New Bedford Whaling Museum opens second exhibition in Cabo Verde
January 23, 2020
Exhibit celebrates “enduring connections” between two countries
NEW BEDFORD, Mass. — The New Bedford Whaling Museum has opened a collaborative exhibition at the recently inaugurated Museu da Pesca in São Nicolau, Cabo Verde. Titled A caça à baleia nos mares de Cabo Verde (Whaling in Our Cape Verdean Seas), the exhibition highlights Cape Verdeans’ involvement in the global whaling industry with the introduction of Yankee whalers to Cape Verdean shores. Curators at the Whaling Museum assisted the Museu da Pesca in designing and installing the exhibition after the Museum’s inauguration last November.
The new exhibition was mounted under a 2015 agreement between the Whaling Museum and the government of Cabo Verde. Under this agreement, objects gifted or on loan from the Whaling Museum have been on display at the Museu do Mar in São Vicente since 2016. The Whaling Museum also agreed to provide the Museu da Pesca—which was still under construction at the time—with objects and exhibit panels after its inauguration.
The inauguration was an historic marker of the diplomatic relationship between the U.S. and Cabo Verde, which has lasted for more than two centuries. Historical ties go back even further: 18th century Cape Verdean mariners joined the crews of American whaleships in pursuit of opportunity and over time, friends and family followed. The Port of New Bedford served as a veritable “Cape Verdean Ellis Island.” Successive waves of immigration from Cabo Verde and other Portuguese-speaking countries have made the region home to the largest Lusophone community in the United States.
Dignitaries in attendance at the Museu da Pesca inauguration included the Mayor of Tarrafal, José Freitas de Brito; Prime Minister Dr. Paulo Veiga, Cabo Verde Secretary of State for the Maritime Economy; and the U.S. Ambassador to Cabo Verde, Jeff Daigle, who remarked that he was “very impressed with the quality of the museum and hopes that Cape Verdeans will also be proud of what this museum represents for its history and the relationship between the two countries.”
Among the objects on display is a model of the packet ship Ernestina, which the Whaling Museum gifted to the Museu da Pesca to highlight Cape Verdean migration to the U.S. via the packet industry after the decline of whaling.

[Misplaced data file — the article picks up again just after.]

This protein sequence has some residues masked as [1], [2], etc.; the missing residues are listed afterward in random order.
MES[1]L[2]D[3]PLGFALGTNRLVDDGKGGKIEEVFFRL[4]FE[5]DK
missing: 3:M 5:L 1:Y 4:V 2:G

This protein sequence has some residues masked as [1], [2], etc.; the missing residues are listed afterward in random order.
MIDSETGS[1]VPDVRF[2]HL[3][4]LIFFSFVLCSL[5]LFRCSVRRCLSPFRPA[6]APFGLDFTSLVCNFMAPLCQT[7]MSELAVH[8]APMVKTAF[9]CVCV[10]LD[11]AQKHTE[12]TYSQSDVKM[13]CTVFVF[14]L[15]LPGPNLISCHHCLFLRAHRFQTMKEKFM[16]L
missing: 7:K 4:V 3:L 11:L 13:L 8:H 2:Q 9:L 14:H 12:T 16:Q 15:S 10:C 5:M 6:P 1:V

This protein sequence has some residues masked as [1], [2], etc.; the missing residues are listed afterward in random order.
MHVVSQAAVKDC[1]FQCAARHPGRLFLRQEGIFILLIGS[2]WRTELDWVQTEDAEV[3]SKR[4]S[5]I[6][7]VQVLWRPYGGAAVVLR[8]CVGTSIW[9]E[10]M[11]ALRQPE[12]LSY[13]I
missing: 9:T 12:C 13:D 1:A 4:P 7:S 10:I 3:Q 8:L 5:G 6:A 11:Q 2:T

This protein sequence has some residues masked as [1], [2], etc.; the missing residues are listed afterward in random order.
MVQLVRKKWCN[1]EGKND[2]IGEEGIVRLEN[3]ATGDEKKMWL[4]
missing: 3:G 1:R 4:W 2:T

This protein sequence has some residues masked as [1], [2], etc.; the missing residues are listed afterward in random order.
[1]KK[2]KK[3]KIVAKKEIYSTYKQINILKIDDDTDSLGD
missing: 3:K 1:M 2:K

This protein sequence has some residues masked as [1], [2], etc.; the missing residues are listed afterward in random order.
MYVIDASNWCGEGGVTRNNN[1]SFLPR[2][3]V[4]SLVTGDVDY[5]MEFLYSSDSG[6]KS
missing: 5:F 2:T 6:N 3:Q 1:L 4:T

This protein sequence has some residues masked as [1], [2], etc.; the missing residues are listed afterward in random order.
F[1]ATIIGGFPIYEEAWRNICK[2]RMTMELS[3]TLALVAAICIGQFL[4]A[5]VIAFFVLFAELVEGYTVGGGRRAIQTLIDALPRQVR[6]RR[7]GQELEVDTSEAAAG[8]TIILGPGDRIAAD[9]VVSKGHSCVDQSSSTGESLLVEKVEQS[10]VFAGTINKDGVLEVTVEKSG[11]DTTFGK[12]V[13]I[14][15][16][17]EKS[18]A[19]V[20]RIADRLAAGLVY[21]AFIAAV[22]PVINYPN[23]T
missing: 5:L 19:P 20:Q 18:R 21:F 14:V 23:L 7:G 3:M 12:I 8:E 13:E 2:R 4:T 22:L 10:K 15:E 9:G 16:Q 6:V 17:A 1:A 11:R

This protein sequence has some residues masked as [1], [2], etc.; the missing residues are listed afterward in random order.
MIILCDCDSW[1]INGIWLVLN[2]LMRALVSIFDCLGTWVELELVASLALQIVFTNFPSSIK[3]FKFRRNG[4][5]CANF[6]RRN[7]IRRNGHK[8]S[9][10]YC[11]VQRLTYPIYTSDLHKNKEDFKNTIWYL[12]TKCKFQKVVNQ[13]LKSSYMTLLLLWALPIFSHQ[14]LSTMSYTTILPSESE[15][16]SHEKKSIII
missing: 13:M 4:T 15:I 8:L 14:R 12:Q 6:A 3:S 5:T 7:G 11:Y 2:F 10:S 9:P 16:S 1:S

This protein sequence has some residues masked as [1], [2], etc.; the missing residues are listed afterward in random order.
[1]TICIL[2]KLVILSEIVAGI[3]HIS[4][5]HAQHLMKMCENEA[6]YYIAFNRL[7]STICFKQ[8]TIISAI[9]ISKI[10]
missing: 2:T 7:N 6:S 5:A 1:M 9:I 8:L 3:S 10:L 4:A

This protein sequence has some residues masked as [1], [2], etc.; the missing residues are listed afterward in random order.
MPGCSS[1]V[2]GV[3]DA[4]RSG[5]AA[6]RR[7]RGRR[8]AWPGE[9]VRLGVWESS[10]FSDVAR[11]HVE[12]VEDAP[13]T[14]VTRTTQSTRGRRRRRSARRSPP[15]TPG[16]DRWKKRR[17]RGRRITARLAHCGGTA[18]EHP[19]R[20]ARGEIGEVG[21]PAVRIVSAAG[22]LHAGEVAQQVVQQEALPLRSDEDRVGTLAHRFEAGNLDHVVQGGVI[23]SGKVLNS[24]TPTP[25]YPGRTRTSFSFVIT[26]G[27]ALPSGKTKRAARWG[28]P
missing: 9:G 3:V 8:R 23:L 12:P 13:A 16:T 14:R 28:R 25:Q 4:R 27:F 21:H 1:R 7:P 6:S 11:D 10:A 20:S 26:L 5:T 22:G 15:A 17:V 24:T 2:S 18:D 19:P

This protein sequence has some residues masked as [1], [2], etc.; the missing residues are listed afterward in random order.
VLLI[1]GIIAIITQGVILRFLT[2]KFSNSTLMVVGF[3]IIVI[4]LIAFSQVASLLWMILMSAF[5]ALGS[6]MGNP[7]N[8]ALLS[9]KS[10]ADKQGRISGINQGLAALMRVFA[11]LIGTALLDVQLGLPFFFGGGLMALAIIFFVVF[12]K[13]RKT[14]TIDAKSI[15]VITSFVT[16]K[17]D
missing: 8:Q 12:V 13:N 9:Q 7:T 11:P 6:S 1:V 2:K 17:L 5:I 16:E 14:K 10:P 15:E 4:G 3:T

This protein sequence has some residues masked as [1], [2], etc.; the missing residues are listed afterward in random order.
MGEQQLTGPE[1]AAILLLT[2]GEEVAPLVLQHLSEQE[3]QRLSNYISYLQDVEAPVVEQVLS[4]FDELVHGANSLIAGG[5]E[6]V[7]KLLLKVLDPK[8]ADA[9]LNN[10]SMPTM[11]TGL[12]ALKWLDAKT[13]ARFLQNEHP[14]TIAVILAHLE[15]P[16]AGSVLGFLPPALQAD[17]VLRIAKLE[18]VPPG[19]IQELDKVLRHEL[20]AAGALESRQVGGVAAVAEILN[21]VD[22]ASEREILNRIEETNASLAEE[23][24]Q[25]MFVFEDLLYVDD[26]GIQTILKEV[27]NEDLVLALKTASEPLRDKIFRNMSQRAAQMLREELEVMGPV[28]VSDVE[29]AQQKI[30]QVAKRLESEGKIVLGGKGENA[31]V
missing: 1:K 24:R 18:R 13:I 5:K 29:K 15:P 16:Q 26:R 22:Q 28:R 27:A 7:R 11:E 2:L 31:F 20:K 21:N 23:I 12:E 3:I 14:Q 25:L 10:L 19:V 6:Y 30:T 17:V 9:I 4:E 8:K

Dr. Akeia Benard, New Bedford Whaling Museum Curator of Social History, played a pivotal role in mounting the new exhibition. Benard traveled to Cabo Verde in December 2017 to take an inventory of Whaling Museum objects and panels and monitor the progress of the Museu da Pesca. After the inauguration, she returned to assist the museum’s curatorial team with the design and installation of the new exhibition.
In 2018, Benard learned that her great grandfather was a whaler from the island nation who arrived in New Bedford in 1917 on the packet Indiana and then was a boat steerer aboard the bark Wanderer in 1918 and 1921. When installing the new exhibition, she and her colleagues in São Nicolau included a photograph of her great grandfather standing at the bow of the Wanderer and readying his harpoon. “It was quite an experience to be able to ‘return’ him and his story to Cabo Verde as part of the celebration of the enduring connections between our two countries,” she said.
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About the New Bedford Whaling Museum
The New Bedford Whaling Museum ignites learning through explorations of art, history, science and culture rooted in the stories of people, the region and an international seaport. The cornerstone of New Bedford Whaling National Historical Park, the Museum is located at 18 Johnny Cake Hill in the heart of the city’s historic downtown. The Museum is open daily from 9 a.m. to 5 p.m. Admission is free for Whaling Museum members and children ages three and under; adults $19, seniors (65+) $17, students (19+) $12, child and youth $9. For more information visit www.whalingmuseum.org.